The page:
Back on the ship later that day after our training programme, I went up on the bridge and admired the icebergs. It’s crazy to think that 85% of an iceberg is under the water and we only see the very top of it. Icebergs come from glaciers and are the bits that break off. The ones we were cruising past can be 3000-4000 years old.
The captain and his officers explained that aside from watching out for icebergs on the radar, they also have to contend with sea ice (the stuff that can cause boats to get stuck). The sea ice moves around so requires particular caution as you can easily enter a small channel in the ship and then not be able to get out until the tide changes and the ice moves.
10 December: Whale! Charlotte Bay and Portal Point
It often happened that in the middle of one of the science sessions, calls of “Whale!” were heard as someone happened to glance out the window and spot something interesting. I’m sure there were a few times the “Whale!” call was made when people just wanted a break too!
Today, however, upon going outside, I was astounded to see several humpback whales surrounding our ship. I tried taking photos but none of them fully capture the sight of these magnificent creatures emerging from the water and then diving to get the krill they feed on.
My list of “things I want to do in Antarctica” included “look down a crevasse”. Today was the day to do that one! We had to lay down and peer in to reduce the risk of it opening further and us falling through. [Other things on Lindsay’s list included: lick an iceberg; sit on an iceberg and swim in the ocean – check her blog for further instalments to see if those were realised!]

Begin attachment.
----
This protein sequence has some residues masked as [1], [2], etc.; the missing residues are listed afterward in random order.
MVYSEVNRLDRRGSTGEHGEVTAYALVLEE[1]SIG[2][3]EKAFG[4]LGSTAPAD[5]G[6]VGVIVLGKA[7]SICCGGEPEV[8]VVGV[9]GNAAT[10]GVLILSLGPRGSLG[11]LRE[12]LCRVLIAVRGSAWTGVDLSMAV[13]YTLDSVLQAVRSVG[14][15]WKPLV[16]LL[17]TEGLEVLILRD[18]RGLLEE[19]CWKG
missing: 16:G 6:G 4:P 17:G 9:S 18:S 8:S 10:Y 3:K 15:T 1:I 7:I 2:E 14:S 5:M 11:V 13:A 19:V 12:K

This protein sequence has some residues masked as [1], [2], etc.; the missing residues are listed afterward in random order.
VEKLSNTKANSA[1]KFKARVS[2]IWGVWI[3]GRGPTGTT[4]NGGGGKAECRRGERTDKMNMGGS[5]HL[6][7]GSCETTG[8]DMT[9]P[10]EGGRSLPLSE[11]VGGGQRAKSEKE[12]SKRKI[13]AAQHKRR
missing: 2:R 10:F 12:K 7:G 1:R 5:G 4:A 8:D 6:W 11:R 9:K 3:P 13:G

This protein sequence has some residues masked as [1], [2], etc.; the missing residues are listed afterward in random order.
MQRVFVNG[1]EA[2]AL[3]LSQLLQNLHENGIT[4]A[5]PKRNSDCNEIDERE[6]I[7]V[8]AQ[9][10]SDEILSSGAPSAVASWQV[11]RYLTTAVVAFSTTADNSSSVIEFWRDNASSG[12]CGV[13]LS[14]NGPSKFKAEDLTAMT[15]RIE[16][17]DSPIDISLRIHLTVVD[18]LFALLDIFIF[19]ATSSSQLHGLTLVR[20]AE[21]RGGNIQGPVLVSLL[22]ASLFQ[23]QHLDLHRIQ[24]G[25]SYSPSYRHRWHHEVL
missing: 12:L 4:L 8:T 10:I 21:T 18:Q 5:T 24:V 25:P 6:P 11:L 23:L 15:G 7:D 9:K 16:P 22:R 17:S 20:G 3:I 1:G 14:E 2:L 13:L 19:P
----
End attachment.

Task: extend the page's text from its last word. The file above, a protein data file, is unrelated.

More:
A couple of other notable things happened at the top of the hill. First, we took some photos with the Wings World Quest flag that the expedition as a whole had been awarded. They aim to support women in science, female explorers and the quest for solutions to global problems. Wings World Quest Flag Carriers are “women leading original field research or documentation that focuses on investigating questions about the nature of our world and advancing conservation efforts on land, air and water through science and advocacy” according to the WWQ website.
The other notable event at the top of the hill was a big snowball fight. Needless to say, it was lots of fun and a good stress release!
Professor Lindsay Stringer will be presenting a seminar, “Homeward Bound: a female quest for a more sustainable planet”, as part of the Sustainability Research Institute’s seminar series at the University of Leeds on 25 January.
This trip was funded from the following sources whose support is gratefully acknowledged: The School of Earth & Environment, Leverhulme, The Priestley International Centre for Climate, The ESRC Centre for Climate Change Economics and Policy (CCCEP), University of Leeds which granted an award for International Research Collaboration.
Photo credits: Lindsay Stringer